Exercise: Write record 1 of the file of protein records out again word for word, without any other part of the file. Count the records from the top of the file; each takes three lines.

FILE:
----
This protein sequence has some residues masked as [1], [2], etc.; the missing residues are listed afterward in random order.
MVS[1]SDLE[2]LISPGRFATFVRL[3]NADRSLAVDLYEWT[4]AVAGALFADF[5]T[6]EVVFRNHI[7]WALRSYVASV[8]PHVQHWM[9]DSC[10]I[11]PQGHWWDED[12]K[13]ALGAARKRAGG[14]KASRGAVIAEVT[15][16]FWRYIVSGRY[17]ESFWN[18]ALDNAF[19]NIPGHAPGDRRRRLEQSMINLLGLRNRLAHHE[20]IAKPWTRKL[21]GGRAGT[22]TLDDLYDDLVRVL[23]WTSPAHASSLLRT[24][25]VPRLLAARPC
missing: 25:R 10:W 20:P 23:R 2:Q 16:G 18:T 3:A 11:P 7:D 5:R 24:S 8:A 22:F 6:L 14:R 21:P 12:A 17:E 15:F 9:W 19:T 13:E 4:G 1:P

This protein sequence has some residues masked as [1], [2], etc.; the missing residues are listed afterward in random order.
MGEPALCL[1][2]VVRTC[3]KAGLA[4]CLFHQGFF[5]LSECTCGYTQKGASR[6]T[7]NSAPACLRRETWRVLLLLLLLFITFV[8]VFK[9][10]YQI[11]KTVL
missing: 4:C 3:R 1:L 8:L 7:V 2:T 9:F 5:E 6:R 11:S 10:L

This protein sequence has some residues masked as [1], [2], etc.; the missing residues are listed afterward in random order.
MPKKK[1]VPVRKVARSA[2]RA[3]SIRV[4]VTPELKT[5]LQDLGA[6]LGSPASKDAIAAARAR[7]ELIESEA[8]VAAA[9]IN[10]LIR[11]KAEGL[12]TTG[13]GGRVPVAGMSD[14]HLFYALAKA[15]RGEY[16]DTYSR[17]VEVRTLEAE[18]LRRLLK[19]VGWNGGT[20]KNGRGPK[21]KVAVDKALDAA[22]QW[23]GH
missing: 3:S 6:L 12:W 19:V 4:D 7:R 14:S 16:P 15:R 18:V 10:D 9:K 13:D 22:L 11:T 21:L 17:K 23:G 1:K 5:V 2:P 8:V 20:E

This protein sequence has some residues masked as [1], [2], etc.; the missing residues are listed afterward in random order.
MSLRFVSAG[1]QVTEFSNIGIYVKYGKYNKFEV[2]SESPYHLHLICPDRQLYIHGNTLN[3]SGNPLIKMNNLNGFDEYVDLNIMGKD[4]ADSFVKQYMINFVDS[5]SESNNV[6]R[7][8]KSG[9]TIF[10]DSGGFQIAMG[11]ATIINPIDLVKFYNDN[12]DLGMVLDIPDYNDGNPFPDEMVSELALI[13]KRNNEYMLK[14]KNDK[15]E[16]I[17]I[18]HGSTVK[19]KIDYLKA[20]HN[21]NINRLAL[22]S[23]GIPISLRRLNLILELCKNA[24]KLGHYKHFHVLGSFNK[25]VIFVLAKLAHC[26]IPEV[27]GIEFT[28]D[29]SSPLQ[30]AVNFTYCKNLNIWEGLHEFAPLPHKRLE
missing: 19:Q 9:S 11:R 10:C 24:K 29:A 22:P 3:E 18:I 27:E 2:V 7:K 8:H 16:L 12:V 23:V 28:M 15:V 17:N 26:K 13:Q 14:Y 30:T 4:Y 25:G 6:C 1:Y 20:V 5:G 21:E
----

This protein sequence has some residues masked as [1], [2], etc.; the missing residues are listed afterward in random order.
MVS[1]SDLE[2]LISPGRFATFVRL[3]NADRSLAVDLYEWT[4]AVAGALFADF[5]T[6]EVVFRNHI[7]WALRSYVASV[8]PHVQHWM[9]DSC[10]I[11]PQGHWWDED[12]K[13]ALGAARKRAGG[14]KASRGAVIAEVT[15][16]FWRYIVSGRY[17]ESFWN[18]ALDNAF[19]NIPGHAPGDRRRRLEQSMINLLGLRNRLAHHE[20]IAKPWTRKL[21]GGRAGT[22]TLDDLYDDLVRVL[23]WTSPAHASSLLRT[24][25]VPRLLAARPC
missing: 25:R 10:W 20:P 23:R 2:Q 16:G 18:T 3:A 11:P 7:D 5:R 24:S 8:A 22:F 6:L 14:R 21:P 12:A 17:E 15:F 9:W 19:T 13:E 4:G 1:P